Large-scale in situ permeability tensor of rocks from induced microseismicity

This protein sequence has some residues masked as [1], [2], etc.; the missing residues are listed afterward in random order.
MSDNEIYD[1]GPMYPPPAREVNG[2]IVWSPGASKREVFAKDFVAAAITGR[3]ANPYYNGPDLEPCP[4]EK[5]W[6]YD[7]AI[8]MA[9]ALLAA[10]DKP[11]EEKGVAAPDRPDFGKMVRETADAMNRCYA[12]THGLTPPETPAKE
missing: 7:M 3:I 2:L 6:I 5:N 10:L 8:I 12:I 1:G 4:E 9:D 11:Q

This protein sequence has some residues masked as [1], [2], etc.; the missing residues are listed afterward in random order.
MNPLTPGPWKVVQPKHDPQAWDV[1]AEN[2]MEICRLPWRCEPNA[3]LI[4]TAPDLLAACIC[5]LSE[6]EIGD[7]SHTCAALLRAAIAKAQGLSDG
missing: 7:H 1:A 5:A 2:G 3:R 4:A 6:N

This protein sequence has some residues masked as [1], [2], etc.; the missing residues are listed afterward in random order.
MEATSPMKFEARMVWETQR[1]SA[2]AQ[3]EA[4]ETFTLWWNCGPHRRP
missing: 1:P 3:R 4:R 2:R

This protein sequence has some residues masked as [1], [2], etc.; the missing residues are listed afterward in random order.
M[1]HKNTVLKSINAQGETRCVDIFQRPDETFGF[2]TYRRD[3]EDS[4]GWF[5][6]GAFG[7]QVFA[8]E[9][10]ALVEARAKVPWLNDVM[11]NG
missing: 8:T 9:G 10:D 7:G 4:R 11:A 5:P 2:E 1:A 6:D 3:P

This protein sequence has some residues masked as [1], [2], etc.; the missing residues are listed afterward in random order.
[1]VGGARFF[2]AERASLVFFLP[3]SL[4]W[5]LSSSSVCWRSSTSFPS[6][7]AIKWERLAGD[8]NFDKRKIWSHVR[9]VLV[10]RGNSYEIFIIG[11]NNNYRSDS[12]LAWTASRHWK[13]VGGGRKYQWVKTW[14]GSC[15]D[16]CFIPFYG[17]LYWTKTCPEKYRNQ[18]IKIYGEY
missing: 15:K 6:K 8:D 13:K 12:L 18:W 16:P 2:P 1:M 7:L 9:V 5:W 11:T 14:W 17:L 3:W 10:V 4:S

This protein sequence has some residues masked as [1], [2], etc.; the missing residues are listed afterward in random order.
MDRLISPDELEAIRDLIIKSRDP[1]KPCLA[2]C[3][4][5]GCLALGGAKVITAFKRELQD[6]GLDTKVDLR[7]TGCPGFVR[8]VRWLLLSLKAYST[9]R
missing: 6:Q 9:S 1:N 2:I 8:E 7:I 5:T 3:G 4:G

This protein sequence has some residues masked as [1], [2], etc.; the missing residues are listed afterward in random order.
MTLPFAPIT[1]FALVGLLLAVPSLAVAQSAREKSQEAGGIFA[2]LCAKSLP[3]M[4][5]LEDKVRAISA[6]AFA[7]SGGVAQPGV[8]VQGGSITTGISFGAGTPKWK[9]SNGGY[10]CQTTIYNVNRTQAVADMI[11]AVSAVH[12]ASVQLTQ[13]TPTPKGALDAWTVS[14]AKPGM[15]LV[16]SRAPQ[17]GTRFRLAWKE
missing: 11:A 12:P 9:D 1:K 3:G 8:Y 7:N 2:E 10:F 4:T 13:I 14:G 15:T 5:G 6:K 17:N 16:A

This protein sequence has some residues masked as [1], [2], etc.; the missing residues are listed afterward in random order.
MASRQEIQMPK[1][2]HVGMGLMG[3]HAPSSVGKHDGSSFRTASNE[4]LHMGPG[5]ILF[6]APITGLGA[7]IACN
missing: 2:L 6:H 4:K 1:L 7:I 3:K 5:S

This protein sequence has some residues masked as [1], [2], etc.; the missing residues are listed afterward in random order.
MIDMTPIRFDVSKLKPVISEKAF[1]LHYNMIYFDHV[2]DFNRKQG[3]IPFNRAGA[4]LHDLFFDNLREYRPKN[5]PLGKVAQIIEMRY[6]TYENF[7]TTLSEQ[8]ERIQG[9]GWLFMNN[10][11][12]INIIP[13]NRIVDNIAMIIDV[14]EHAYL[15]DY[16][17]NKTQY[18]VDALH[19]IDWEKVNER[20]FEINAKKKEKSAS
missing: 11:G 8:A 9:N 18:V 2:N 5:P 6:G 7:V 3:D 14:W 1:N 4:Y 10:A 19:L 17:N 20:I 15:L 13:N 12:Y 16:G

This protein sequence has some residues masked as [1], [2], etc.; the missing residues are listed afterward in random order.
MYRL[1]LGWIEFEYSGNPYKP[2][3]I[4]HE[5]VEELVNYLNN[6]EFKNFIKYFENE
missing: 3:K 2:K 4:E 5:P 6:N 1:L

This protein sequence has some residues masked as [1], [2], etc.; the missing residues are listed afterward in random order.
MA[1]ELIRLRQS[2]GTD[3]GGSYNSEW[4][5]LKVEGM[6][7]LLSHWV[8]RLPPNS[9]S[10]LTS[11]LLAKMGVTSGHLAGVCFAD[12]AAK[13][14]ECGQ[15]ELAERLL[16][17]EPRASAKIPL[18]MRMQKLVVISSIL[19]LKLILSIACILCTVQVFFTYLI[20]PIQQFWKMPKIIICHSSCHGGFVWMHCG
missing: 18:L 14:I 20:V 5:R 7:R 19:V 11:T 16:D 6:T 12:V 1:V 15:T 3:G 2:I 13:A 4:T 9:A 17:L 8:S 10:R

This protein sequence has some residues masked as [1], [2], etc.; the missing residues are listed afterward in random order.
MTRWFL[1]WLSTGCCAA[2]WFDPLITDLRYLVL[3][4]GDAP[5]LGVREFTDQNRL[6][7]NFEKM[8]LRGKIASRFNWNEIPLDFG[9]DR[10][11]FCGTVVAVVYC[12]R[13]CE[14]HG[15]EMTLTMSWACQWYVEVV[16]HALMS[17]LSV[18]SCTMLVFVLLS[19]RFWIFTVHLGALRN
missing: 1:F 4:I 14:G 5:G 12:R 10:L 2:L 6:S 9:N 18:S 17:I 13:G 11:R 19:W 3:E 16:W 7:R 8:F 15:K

We propose an approach for estimating the permeability tensor using seismic emission induced by borehole hydraulic tests or by a fluid injection of an arbitrary nature. This approach provides a single estimation of the permeability tensor for the complete heterogeneous rock volume where the seismic emission was recorded. The approach is an extension of the method proposed by Shapiro et al. (1997) for the isotropic case. It is based on the hypothesis that the triggering front of the hydraulic-induced microseismicity propagates like a low-frequency second-type compressional Biot wave (corresponding to the process of pore-pressure relaxation) in an effective homogeneous anisotropic poroelastic fluid-saturated medium. The permeability tensor of this effective medium is the permeability tensor of the heterogeneous rock volume upscaled to the characteristic size of the seismically active region. We demonstrate the method using the microseismic data collected during the Hot Dry Rock Soultz-sous-Forêts experiment (Dyer et al. 1994). These data show that the corresponding rock volume is characterized by a significant permeability anisotropy caused by oriented crack systems. The maximal principal component of the permeability tensor has a subvertical orientation. It is about seven times larger than the minimal subhorizontal principal component.